African-American Studies Resources in the Special Collections Research Center
This is a guide to manuscripts, books, periodicals, and other materials in the Special Collections Research Center that may be useful for researching or teaching about African Americans in the United States from the colonial period to the present.
PLEASE NOTE: This is not a comprehensive list. We have other collections that include materials related to slavery or African Americans during the antebellum and Civil War eras; what follows is merely a selection.
The Austin Twyman papers include numerous letters relating to those enslaved by the family. Topics include permissions to join a Baptist church, occupations and work activities of the enslaved, health, resistance to enslavement, and the sale of enslaved people. Collection includes letters written by enslaved individuals.
This Bucktrout material has been digitized and is available online. Bucktrout was an undertaker and buried numerous people, including free African Americans and those enslaved, whose burials are recorded in this volume. In addition, he recorded hiring out of William Waller (the individual that he enslaved), for work around Williamsburg.
This collection includes a poem, ca. 1830, about the love between Kate and Mingo, both enslaved. Also included is a letter by Elizabeth Keckley, an enslaved woman and later a published author, dated 25 April 1844.
From the Collection: The Campbell Family Papers is a collection of business records, personal documents and photographs belonging to the Campbell and Sampson families of Albemarle County, Virginia dating from 1795 to 1945. The great majority of the documents are the business records of Joseph Watson Campbell (1795-1875). These include tax bills and receipts, accounts between Campbell and various merchants, receipts for goods and services received and rendered, promissory notes and papers relating to other family matters including the execution of the estate of Campbell's father-in-law, John Rogers and the practice of enslavement. The collection includes personal correspondence between the children and grandchildren of the Sampson family. Photographs, mostly unidentified, are among the documents included. The remaining documents are those pertaining to his children and grandchildren.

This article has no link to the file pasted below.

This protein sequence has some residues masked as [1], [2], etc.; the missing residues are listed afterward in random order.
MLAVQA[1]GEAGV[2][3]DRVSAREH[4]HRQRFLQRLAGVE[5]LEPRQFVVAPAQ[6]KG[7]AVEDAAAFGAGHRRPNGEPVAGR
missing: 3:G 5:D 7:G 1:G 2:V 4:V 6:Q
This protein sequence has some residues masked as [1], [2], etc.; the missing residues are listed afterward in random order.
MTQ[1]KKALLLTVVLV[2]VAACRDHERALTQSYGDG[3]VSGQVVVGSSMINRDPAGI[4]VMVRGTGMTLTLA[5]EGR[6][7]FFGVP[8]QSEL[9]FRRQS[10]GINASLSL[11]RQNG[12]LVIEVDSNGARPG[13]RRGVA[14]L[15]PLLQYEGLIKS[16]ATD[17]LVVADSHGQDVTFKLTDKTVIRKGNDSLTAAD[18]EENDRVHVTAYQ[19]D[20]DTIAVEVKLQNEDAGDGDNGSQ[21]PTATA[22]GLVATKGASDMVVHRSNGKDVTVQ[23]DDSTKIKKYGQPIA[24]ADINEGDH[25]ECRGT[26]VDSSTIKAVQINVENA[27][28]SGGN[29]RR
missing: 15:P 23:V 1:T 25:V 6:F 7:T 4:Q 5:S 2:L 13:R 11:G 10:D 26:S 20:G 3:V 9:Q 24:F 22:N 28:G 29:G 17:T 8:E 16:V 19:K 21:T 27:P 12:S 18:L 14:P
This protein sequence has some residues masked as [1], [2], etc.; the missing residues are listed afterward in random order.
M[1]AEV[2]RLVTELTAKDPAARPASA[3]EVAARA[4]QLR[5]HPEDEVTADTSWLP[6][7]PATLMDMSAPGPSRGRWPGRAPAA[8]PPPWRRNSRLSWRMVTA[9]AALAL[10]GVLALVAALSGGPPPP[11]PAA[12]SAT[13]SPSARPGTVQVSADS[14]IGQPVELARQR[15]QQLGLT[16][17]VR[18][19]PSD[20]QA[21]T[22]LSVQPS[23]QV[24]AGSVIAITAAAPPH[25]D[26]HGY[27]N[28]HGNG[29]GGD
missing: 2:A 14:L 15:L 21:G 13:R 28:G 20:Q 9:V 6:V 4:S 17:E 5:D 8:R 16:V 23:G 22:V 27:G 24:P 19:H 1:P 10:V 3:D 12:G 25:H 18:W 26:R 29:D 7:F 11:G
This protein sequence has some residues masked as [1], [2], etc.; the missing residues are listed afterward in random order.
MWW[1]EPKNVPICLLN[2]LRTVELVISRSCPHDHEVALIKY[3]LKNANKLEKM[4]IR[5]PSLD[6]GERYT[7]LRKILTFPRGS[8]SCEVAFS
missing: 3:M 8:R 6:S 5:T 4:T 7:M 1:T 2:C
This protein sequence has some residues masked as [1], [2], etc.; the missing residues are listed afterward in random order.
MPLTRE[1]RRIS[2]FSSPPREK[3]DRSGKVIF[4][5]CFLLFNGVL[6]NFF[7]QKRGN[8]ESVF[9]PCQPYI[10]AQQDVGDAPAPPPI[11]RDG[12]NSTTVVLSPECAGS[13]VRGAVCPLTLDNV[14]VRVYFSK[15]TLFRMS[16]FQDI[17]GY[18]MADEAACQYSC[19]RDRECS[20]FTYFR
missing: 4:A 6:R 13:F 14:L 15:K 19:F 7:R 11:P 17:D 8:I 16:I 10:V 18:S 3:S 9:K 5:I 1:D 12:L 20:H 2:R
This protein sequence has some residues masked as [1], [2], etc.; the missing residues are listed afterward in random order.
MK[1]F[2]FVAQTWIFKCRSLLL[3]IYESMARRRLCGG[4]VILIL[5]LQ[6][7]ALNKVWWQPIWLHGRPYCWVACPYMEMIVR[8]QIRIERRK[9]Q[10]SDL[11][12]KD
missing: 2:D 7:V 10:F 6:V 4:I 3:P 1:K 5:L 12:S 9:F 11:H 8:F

This artificial collection includes a few items relating to slavery, such as a receipt for an enslaved person working on fortifications and pension applications by freed Blacks for their work for the Confederacy.
This is a 4-page memoir dictated by a runaway enslaved person. Originally from Virginia (the Robert Carter Nicholas family of Williamsburg), he fled from the Nicholas plantation in Louisiana. His reminiscences focus on religious meetings and an enslaved preacher, also originally from Virginia.
This journal of work on an unknown plantation includes a record of enslaved births and deaths, 1857-1861; enslaved marriages, 1857; an inventory of those enslaved, 1864, with some birth dates; and visits of a physician to treat enslaved individuals.
Record kept by Andrew Reid, clerk of Rockbridge County, Virginia, entitled "For the Registering of Free Negroes [of Rockbridge County] according to the Act . . . of the General Assembly of Virginia, passed 25 January 1803," which includes physical descriptions, ages, information on former owners, and records of emancipation.
This diary mentions exchanging letters with African-American friends, sending a package to Liberia, and having a visitor from Liberia come to town to encourage Blacks to emigrate. Murdoch also records the death of African-American servants.